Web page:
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Re: Priority inversion and CSP channels?

Hi Gerald,

I guess what they want is that if a process (priority a) gets blocked trying
to communicate with a process (priority b) and (a > b), then the process
that's not ready to communicate should have its priority raised to a.

When ALTing, things get messy.  If the process (priority a) gets blocked on
an ALT, then I suppose all processes at the other end of (write) channels
that have been enabled by the ALT should have their priority raised to a
(if their own priority is less than a).

Problem for both of the above: occam/JCSP/CTJ processes deal with channels,
not other processes.  If the channel is empty (i.e. the process trying to
communicate gets blocked), there is no way to find its partner process -
so how do we raise its priority when required?

It's different with monitors.  If a thread is blocked trying to get a lock
on a monitor, you probably can find out who has the lock (and raise its
priority if necessary).


Priority inversion has always seemed to me a silly problem - one that comes
from bad design in the first place.  Have you got a copy of my paper from
OUG-7: "Managing Hard Real-Time Systems on Transputers" or some title like
that? Also, see chapter 7 of my occam course slides.

My hard real-time rule is: don't communicate with a lower priority process
*unless* you don't have any real-time guarantees to deliver.  Removing the
double negatives, this means feel free to communicate with a lower priority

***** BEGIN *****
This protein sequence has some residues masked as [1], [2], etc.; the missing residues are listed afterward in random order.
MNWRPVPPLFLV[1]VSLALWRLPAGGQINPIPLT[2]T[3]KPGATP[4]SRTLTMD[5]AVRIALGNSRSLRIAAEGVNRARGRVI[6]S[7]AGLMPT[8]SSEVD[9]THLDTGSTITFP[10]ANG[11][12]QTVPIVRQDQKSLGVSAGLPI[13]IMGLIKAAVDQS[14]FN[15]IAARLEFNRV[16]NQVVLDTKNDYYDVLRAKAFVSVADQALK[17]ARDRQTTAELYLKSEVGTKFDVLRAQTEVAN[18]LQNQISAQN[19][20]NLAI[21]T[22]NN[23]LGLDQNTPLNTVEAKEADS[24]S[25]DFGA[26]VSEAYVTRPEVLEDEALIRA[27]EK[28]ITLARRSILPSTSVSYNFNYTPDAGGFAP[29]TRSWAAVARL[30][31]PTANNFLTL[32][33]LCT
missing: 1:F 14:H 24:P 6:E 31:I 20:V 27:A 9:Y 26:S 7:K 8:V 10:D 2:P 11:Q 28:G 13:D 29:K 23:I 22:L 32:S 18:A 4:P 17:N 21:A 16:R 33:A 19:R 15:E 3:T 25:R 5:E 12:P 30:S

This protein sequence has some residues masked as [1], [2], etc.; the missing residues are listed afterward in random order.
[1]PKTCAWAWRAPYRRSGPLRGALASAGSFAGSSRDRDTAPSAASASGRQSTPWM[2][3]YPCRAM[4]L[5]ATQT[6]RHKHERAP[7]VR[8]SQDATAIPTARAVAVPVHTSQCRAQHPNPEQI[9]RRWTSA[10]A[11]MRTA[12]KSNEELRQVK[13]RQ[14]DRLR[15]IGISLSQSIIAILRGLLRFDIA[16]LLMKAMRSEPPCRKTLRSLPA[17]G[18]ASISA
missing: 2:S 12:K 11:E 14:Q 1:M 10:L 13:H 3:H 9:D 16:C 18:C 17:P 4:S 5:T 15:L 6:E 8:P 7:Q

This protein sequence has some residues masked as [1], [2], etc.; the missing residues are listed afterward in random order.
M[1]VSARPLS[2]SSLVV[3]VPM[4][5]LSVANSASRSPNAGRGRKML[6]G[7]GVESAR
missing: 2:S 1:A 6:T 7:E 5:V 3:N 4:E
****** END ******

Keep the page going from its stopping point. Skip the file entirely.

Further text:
process (and maybe get blocked) if you currently have no real-time service

General design pattern: give the high-priority real-time servicing process
an equal-priority buddy process.  When you need to communicate with a lower
priority process, get your buddy to do it.  Your buddy is listening out for
you - so you won't be blocked communicating with your buddy.  Your buddy
then gets blocked (maybe) communicating with the lower-priority process but
no matter - you are still alive and servicing.  You need to remember not
to communicate with your buddy until he communicates back to you to say
that he's dealt with the lower-priority process.  If you really need to
do that, you'll need some more buddies.

What I don't need with the above pattern is any priority raising.  My high
priority buddy can get stuck commincating with a low priority process.
Fine - my buddy hasn't got anything else to do!  That low-priority process
is doing background computation that is not time-critical (else it wouldn't
be low-priority).  The last thing I want is for its priority to be raised
to mine so that it competes with me - I've got real-time duties to service!
My buddy needs to be equal-priority with me so that he will succeed as soon
as the low-priority process is ready to communicate with him *and* so that
he gets my attention when that's been done.

So, I just don't believe in this priority inversion problem ;-)


This looks like a clever trick that does two things:

  (1) allows you to drop sync locks on access to a monitor - but *only*
      on a uni-processor!!
  (2) avoids the deadlock of partially acquired resource because it
      happens to implement the Resource Alloaction Priority trick.
      But that can be done without reference to actual process priority!

Point (1) is intriguing ...

Lunchtime ...